The $60-million bid, submitted through Bitove and Rivett’s company NordStar Capital, got the thumbs-up from Superior Court Justice Cory Gilmore following a brief “fairness hearing” last Thursday.
“I find that the arrangement is fair and reasonable and should be approved by this court,” said Gilmore in her decision released via email late Monday night.
Gilmore rejected arguments from competing bidder Canadian Modern Media Holdings that Torstar’s board had stopped negotiating with CMMH after receiving its first bid, which was subsequently topped by NordStar’s final offer of 74 cents per share. – Josh Rubin, The Star
Two groups have been battling over the future of Torstar Corp., the owner of the Toronto Star. One seems to have reigned supreme in the courts after Ontario’s Superior Court Justice Cory Gilmore ruled in support of a bid by private equity firm NordStar Capital, which is favoured by those in control of the paper. But, as Yogi Berra noted, it’s not over until it’s over, given that the other bidder, Canadian Modern Media Holdings, is going to appeal the decision. So, what’s the big deal? What’s at stake? – Charles Pascal, The Globe and Mail
Dentons communications law and regulatory partner Monica Song has succeeded Peter Grant, following the latter’s retirement in April.
The chair of Dentons Canada’s communications law practice and head of its federal regulatory group in Ottawa, Monica Song, has been elected as the new broadcasting arbitrator following a unanimous vote by the registered political parties in the House of Commons of Canada.
The broadcasting arbitrator oversees the allocation of free and paid-for broadcasting time to registered political parties, as well as formulating and disseminating guidance and hearing disputes.
Song succeeds Peter Grant, past chair of Toronto-headquartered McCarthy Tétrault’s technology, communications and intellectual property (IP) practice, who served in the role from 1993 until his retirement in April. – Media release
Each year since 1953, the ONA honours the best journalism produced by reporters, photographers, videographers, graphic artists and editors at three dozen newspapers. The awards, originally planned for the spring but delayed due to the pandemic, were unveiled virtually on Friday.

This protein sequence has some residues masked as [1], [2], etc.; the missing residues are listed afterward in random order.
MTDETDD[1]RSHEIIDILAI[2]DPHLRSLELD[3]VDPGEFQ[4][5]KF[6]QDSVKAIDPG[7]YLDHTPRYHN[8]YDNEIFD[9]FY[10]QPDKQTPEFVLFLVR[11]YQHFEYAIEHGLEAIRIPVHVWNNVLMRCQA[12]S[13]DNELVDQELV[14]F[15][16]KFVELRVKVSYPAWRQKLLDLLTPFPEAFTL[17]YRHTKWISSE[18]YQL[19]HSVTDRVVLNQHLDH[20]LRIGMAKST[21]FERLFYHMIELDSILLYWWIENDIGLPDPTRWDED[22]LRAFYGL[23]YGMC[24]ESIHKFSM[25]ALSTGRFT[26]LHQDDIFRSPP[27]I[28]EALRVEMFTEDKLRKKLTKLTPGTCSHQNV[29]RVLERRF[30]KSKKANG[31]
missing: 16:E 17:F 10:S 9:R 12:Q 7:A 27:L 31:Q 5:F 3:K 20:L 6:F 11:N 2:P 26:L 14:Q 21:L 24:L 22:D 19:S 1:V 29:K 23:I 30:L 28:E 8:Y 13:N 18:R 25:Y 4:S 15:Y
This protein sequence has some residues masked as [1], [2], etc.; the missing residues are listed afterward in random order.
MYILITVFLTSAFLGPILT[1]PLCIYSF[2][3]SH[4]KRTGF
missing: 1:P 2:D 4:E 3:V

The period between 4/1 and 6/30 is Q2 on the calendar, but it represents three months of business not as usual. Entertainment companies are announcing their results this week and next for the period greatly affected by COVID-19-related lockdowns. While we wait to see how companies fared, here’s a look at how stock prices have—perhaps surprisingly—risen during the period… – Hits Daily Double
…Shifting from exclusively utilizing social media to a radio/TV mix, has noteworthy implications: The reach footprint of the campaign almost doubles. Gross impressions nearly triple and CPMs are cut by 60%. All with the same $1M ad budget. – Radio Ink
WE flatly denies having become cozy with Beijing authorities, or that China’s abysmal human-rights record calls into question its involvement in the country. – Tom Blackwell, Postmedia
When the puck drops Tuesday for exhibition games and on Saturday for the official start of play, it’ll usher in this strange new era of bubble hockey that’s about to become our new normal – for now, anyway. – Emily Sadler, Sportsnet
In a controversial move intended to promote the postponed Olympic Games, originally planned to take place in Tokyo this summer, the athletic organization tweeted a promotional video that included footage from Leni Riefenstahl's Nazi propaganda movie Olympia documenting the 1936 Berlin Olympics. The video also included film of other past Olympics, including the 1920 Antwerpen, the 1928 Amsterdam and the 1932 Los Angeles games. Following internet outrage, the tweet was deleted. – Daniel Nisinman, The Jerusalem Post
eMarketer: Global Ad spend
Note: Includes digital (desktop/laptop, mobile and other internet-connected devices), directories, magazines, newspapers, out-of-home, radio and TV. Excludes Hong Kong. Source: eMarketer, June 2020
At the beginning of March, there were 50 titles from major Hollywood studios that were dated for release in 2020. As of Friday morning, it was down to 19. We can only expect that number to shrink as studios take a hard look at the reality on the ground and decide on the few strategies available to them. – Barry Hertz, The Globe & Mail (subscription)
”… No technology, and no individual, will ever be enough on their own to curtail for long the abuses of our weary giants, with their politics of exclusion and protocols of violence. This is the part of the story that matters: that what begins with the individual persists in the communal.” – Edward Snowden, Wired